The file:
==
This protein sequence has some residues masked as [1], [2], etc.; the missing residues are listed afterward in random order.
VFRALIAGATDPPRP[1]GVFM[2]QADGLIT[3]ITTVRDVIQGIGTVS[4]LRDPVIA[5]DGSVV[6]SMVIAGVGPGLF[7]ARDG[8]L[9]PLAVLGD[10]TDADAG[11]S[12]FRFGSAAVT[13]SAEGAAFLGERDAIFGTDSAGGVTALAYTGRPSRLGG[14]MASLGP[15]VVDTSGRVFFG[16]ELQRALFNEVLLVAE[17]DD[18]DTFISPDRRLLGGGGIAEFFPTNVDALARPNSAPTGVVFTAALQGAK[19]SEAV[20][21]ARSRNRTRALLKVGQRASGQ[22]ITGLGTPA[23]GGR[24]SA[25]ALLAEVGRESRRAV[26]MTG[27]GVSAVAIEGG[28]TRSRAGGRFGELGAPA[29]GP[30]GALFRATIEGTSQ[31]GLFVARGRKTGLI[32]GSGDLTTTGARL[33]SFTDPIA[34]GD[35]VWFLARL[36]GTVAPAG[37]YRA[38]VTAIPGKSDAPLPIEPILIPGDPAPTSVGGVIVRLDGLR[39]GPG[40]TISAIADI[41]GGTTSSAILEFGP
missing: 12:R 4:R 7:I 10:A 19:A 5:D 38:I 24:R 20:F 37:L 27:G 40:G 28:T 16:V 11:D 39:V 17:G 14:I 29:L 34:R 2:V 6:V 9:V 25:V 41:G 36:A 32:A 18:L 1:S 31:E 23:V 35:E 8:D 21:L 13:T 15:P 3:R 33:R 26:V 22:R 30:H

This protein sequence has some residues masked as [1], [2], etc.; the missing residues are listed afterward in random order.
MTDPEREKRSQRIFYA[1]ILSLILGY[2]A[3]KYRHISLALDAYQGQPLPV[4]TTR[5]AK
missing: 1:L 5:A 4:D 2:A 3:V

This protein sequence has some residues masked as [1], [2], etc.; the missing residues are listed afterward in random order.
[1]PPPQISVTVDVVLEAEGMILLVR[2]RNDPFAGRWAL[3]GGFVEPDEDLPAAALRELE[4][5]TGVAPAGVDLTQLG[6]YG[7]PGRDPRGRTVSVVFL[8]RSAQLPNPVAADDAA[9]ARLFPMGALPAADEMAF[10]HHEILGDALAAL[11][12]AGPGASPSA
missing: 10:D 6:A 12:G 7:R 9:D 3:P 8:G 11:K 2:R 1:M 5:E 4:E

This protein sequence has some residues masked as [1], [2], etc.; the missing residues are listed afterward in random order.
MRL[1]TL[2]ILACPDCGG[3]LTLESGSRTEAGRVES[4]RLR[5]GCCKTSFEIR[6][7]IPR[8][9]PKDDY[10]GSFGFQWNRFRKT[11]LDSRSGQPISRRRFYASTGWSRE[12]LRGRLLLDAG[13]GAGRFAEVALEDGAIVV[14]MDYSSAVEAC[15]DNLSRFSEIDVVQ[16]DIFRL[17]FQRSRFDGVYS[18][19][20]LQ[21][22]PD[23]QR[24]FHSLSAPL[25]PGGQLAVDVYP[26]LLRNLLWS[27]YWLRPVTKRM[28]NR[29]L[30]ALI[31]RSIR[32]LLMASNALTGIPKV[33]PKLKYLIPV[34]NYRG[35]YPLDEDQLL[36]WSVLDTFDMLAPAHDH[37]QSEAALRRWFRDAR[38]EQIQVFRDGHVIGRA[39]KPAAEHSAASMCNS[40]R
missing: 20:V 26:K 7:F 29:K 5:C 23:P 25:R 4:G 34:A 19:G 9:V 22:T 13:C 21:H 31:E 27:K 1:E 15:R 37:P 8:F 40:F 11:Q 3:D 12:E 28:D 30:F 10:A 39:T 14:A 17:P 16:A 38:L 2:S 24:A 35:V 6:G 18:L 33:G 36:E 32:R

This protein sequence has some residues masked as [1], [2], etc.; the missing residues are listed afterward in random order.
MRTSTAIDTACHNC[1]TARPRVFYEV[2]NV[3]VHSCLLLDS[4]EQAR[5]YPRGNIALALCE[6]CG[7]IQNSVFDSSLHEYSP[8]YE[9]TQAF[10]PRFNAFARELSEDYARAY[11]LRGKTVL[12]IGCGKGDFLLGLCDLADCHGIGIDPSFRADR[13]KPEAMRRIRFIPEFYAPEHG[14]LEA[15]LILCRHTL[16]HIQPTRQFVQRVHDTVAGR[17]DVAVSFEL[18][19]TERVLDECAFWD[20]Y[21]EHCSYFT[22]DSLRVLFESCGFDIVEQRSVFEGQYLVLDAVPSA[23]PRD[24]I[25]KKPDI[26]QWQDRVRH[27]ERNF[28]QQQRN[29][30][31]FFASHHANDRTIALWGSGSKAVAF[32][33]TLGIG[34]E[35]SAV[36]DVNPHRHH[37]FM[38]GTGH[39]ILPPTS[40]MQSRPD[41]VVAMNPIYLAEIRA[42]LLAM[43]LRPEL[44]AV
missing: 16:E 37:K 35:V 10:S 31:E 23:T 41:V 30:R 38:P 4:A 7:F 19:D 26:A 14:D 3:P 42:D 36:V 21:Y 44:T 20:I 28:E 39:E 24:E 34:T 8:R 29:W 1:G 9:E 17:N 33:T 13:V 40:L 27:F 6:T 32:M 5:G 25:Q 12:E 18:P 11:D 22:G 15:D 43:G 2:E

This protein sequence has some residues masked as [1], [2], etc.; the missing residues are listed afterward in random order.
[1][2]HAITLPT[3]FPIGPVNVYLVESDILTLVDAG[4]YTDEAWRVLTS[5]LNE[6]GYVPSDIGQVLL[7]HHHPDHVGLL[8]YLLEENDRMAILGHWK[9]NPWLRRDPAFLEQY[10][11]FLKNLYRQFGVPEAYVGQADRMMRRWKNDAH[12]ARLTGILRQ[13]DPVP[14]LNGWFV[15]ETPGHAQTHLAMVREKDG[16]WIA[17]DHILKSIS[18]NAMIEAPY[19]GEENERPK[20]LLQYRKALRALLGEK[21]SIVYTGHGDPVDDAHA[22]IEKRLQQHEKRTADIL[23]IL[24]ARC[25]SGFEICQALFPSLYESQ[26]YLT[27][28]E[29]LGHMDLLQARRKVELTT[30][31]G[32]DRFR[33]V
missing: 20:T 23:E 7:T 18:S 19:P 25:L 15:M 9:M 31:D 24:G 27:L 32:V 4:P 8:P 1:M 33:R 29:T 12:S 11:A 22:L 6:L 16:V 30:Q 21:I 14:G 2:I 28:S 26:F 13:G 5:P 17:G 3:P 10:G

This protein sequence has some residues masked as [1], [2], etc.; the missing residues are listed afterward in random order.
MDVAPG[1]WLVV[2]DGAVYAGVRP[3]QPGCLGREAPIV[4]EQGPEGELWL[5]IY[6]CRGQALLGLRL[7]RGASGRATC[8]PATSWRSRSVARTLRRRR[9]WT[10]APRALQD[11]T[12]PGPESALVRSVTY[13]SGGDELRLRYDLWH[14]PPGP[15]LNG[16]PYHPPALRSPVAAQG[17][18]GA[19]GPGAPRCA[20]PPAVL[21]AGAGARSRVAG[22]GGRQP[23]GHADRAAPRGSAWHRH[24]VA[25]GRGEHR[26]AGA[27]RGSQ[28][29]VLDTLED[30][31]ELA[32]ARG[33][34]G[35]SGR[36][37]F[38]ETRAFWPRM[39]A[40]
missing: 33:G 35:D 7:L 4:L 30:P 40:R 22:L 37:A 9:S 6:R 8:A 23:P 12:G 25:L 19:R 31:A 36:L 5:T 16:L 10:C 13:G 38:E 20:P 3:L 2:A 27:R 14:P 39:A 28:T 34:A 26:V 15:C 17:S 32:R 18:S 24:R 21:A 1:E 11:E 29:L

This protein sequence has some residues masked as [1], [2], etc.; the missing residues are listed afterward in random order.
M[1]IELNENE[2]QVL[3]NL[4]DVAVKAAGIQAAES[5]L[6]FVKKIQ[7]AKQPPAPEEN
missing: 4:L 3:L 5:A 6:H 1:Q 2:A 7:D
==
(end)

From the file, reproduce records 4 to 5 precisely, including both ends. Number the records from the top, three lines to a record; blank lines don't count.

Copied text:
This protein sequence has some residues masked as [1], [2], etc.; the missing residues are listed afterward in random order.
MRL[1]TL[2]ILACPDCGG[3]LTLESGSRTEAGRVES[4]RLR[5]GCCKTSFEIR[6][7]IPR[8][9]PKDDY[10]GSFGFQWNRFRKT[11]LDSRSGQPISRRRFYASTGWSRE[12]LRGRLLLDAG[13]GAGRFAEVALEDGAIVV[14]MDYSSAVEAC[15]DNLSRFSEIDVVQ[16]DIFRL[17]FQRSRFDGVYS[18][19][20]LQ[21][22]PD[23]QR[24]FHSLSAPL[25]PGGQLAVDVYP[26]LLRNLLWS[27]YWLRPVTKRM[28]NR[29]L[30]ALI[31]RSIR[32]LLMASNALTGIPKV[33]PKLKYLIPV[34]NYRG[35]YPLDEDQLL[36]WSVLDTFDMLAPAHDH[37]QSEAALRRWFRDAR[38]EQIQVFRDGHVIGRA[39]KPAAEHSAASMCNS[40]R
missing: 20:V 26:K 7:F 29:K 5:C 23:P 25:R 4:G 34:A 19:G 9:V 22:T 13:C 21:H 31:E 27:K 1:E 15:R 37:P 8:F 40:F 11:Q 3:D 12:E 28:D 30:F 10:A 39:T 14:A 17:P 16:A 38:L 2:S 24:A 35:V 6:G 18:L 33:G 36:E 32:R

This protein sequence has some residues masked as [1], [2], etc.; the missing residues are listed afterward in random order.
MRTSTAIDTACHNC[1]TARPRVFYEV[2]NV[3]VHSCLLLDS[4]EQAR[5]YPRGNIALALCE[6]CG[7]IQNSVFDSSLHEYSP[8]YE[9]TQAF[10]PRFNAFARELSEDYARAY[11]LRGKTVL[12]IGCGKGDFLLGLCDLADCHGIGIDPSFRADR[13]KPEAMRRIRFIPEFYAPEHG[14]LEA[15]LILCRHTL[16]HIQPTRQFVQRVHDTVAGR[17]DVAVSFEL[18][19]TERVLDECAFWD[20]Y[21]EHCSYFT[22]DSLRVLFESCGFDIVEQRSVFEGQYLVLDAVPSA[23]PRD[24]I[25]KKPDI[26]QWQDRVRH[27]ERNF[28]QQQRN[29][30][31]FFASHHANDRTIALWGSGSKAVAF[32][33]TLGIG[34]E[35]SAV[36]DVNPHRHH[37]FM[38]GTGH[39]ILPPTS[40]MQSRPD[41]VVAMNPIYLAEIRA[42]LLAM[43]LRPEL[44]AV
missing: 16:E 37:K 35:V 10:S 31:E 23:T 41:V 30:R 38:P 4:A 7:F 19:D 26:A 14:D 3:P 42:D 36:V 21:Y 44:T 20:I 28:E 39:E 24:E 34:T 8:R 29:W 1:G 9:E 17:N 33:T 13:V 40:L 27:F 6:T 32:M 5:G 25:Q 12:E 18:P 11:D 22:G 15:D 43:G 2:E